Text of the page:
Dr Emma Richardson

BA(Hons) Sociology, Sheffield Hallam University; MRes Social Research, Loughborough University; PhD Social Psychology, Loughborough University

Pronouns: She/her
  • Lecturer in Language and Social Interaction

Emma is a Lecturer in Language and Social Interaction in the Communication and Media department in the School of Social Science and Humanities.

Emma completed her PhD here at Loughborough, in 2014. Supervised by Professors Elizabeth Stokoe and Charles Antaki, her thesis ‘The order of ordering: analysing customer bartender service encounters in public bars’ was an ethnomethodological, conversation analytic (CA) study examining how we accomplish service at the bar counter.

Emma joins Loughborough from the Aston Institute of Forensic Linguistics, Aston University where her research focussed on understanding the investigative police interview from a CA perspective. She also has an interest in the quality of ‘evidence’ in the legal system in England and Wales. You can read more about Emma’s research interests under the Research tab.

Emma has also held a number of post-doctoral positions working with a range of qualitative research methodologies in health care settings. This included posts at Liverpool University and then Manchester University participating in evaluations of the Care Quality Commission’s inspection and rating regime of health and social care services in England. She also worked on the Preserving Antibiotics Through Safe Stewardship (PASS) project at Leicester University in partnership with colleagues at UCL and the Royal College of Art to understand the social factors contributing to antimicrobial resistance.

Emma’s research interests centre on improving access to criminal justice for 'vulnerable' (as defined by law) victims and witnesses of crimes such as kidnap, domestic violence and sexual offence. She uses conversation analysis (CA) to examine how these crimes are reported and progressed. Her research is applied; working in partnership with police in England she contributes to the development of training and guidance materials and seeks to understand how they are enacted in practice.

- Initial reporting of domestic abuse (IRDA)

Domestic violence has high prevalence but low reporting. The COVID-19 pandemic, and the resulting UK lockdown, saw a media reported increase in reports of domestic abuse to the police and, in greater volume, to domestic abuse charities. In collaboration with Professor Stokoe, at Loughborough University, Emma has been undertaking a conversation analytic study to understand how people make reporting to the police and to see if these initial reports made during the lockdown might differ from those prior to. This work is designed to deal with underreporting and help promote the police services as a route for victims and witnesses of domestic abuse to report incidents of this nature.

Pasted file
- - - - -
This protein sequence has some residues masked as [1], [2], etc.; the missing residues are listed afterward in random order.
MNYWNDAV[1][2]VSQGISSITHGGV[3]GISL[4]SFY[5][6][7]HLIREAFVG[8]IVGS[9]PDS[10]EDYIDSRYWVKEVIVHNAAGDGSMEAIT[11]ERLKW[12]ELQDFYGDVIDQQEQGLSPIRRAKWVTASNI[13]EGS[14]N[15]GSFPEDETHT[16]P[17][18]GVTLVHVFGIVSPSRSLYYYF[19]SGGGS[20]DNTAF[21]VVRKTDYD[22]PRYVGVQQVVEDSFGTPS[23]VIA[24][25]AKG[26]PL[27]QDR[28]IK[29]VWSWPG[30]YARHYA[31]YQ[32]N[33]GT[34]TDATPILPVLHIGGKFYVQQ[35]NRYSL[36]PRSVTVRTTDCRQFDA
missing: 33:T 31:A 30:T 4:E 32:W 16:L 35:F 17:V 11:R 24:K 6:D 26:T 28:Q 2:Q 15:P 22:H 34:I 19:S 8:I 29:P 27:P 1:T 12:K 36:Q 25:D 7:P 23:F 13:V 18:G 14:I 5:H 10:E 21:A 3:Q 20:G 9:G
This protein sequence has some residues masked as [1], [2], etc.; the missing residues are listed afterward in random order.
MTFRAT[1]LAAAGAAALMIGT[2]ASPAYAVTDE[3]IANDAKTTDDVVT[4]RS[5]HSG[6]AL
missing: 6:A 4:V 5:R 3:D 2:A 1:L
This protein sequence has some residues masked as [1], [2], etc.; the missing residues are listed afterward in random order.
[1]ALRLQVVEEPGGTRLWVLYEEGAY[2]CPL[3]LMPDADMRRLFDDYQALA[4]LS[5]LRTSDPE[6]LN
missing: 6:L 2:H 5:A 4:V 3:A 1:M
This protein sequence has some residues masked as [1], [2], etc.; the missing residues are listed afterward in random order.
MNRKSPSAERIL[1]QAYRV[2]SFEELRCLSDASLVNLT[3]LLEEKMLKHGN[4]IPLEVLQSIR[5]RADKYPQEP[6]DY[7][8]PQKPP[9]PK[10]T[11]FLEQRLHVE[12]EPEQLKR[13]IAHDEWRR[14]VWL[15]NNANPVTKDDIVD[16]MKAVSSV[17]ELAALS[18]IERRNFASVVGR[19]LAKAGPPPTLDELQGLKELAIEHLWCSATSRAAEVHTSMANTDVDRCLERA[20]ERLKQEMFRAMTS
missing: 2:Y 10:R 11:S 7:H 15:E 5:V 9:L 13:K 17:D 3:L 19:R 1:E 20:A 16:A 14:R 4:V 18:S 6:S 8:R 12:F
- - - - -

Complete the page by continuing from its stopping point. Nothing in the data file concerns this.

- Communicating and recording ‘Crime in Action’: a linguistic analysis

Joanna Traynor, at Anglia Ruskin University, has identified a reluctance by emergency call-handlers to categorize incoming reports as a ‘crime in action’ (crimes such as kidnap and extortion that are ongoing, in real time), due to the immediate and serious response this categorization occasions. Emma is working with Dr Sarah Atkins, Dr Felicity Deamer, both at Aston University, to understand the issues with the reporting and categorization of ‘crime in action’. In this project, they use a combination of linguistics methods to examine how the caller’s spoken report is transformed by call handlers into a written incident log, which dispatch colleagues then either confirm, upgrade or downgrade categorizations and issue responses. The team are particularly interested in analysing patterns that result in miscommunication or miscategorization of ‘crime in action’ incidents, with the potential to contribute to research-based training.

-       For the Record: a linguistic analysis of transcribed investigative interviews

Transcripts of investigative interviews are routinely presented in court as part of the prosecution case, with minimal recognition of how original spoken data are (necessarily) substantially altered through the process of being converted into a written format. ‘For the Record’, led by Dr Kate Haworth and with Drs James Tompkinson and Felicity Deamer (Aston University) is a collaborative, mixed-method project being undertaken with an English police force. Emma’s role is this project is to show how the social actions being performed by speakers in the spoken talk are altered in the production of the written transcripts, using conversation analysis. The intended outcome is to produce recommendations, guidelines and (ultimately) training to assist audio transcribers in producing written records which encapsulate more of the meaning conveyed by the original spoken interaction, and to do this consistently.

Emma is the Module Leader for Self and Identity.

Transcription practices

Gender-based violence

Membership categorisation analysis of online data